Barrier Breaking Batteries Going Gangbusters

July 18, 2013

Point one. New Battery tech keeps barreling along, and is becoming a no brainer solution to peak load problems, with or without renewable energy sources.


“Energy storage is no longer an idea and a theory — it’s actually a practical reality,” said Steve Hellman, Eos’s president. “You’re seeing a lot of commercial activity in the energy storage sector.”

Part of the appeal is economic: utilities could buy power from centralized plants during off-peak hours, when it is cheaper, and use it to feed the grid at peak hours when it is typically more expensive. That could also relieve congestion on some transmission lines, reducing strain and the need to spend money upgrading or repairing them. In addition, batteries could help integrate more renewable sources like solar and wind into the power grid, smoothing out their intermittent production.

“Energy storage in general has been kind of a holy grail for utilities — a lot of the generation and demand is instantaneous,” said Joseph Carbonara, project manager in research and development at Con Edison, who is managing the Eos program. “The utilities have always been looking to buffer that.”

…the technology has generally proved too expensive for widespread adoption.

Eos says it has gotten around that problem. Its battery relies on zinc, a relatively plentiful and cheap element. The company projects that its cost will be $160 a kilowatt-hour, and that it would provide electricity cheaper than a new gas power plant built to help fulfill periods of high demand, Eos executives said. Other battery technologies can range from $400 to about $1,000 a kilowatt-hour.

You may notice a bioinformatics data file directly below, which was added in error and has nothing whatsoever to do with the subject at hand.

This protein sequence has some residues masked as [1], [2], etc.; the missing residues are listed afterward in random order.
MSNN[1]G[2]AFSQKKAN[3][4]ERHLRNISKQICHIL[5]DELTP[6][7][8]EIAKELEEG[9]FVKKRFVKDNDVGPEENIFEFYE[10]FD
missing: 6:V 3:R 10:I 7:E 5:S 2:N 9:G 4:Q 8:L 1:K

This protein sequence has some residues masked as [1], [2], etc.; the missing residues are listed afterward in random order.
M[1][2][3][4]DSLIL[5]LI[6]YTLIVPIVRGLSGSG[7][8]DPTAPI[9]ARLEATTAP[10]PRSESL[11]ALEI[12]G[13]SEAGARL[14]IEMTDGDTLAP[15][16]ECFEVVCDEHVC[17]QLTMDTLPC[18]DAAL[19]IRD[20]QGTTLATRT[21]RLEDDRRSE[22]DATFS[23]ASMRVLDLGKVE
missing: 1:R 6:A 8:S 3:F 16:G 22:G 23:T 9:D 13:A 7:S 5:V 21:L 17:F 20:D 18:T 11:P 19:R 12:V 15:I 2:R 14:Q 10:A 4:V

Just so you caught that – storage technology is now competitive with, even cheaper than, the natural gas turbines that have been the “go-t0” solution for several decades.

Meanwhile, the gas industry pushes ahead to raise prices still further.
I stopped studying econ at the 101 level,  – but, is there anyone out there who does not see where this is going?

American drillers have done so well with the controversial method of hydraulic fracturing (fracking) to reach underground stores of natural gas that they now have too much on their hands and want to export some of it abroad. But such a move could result in higher gas prices in the U.S., as well as even more fracking operations that can endanger the environment.

In Louisiana, Cheniere Energy‘s $10-billion Sabine Pass natural gas terminal originally built to import natural gas is now being converted to facilitate the shipping of fracking-produced gas to Great Britain. Initial shipments are scheduled for 2015, with nearly 20 tons of natural gas to be transported per year.

Companies such as Exxon Mobil and Sempra Energy have asked the Obama administration for permission to export as much as 29 billion cubic feet of natural gas a day.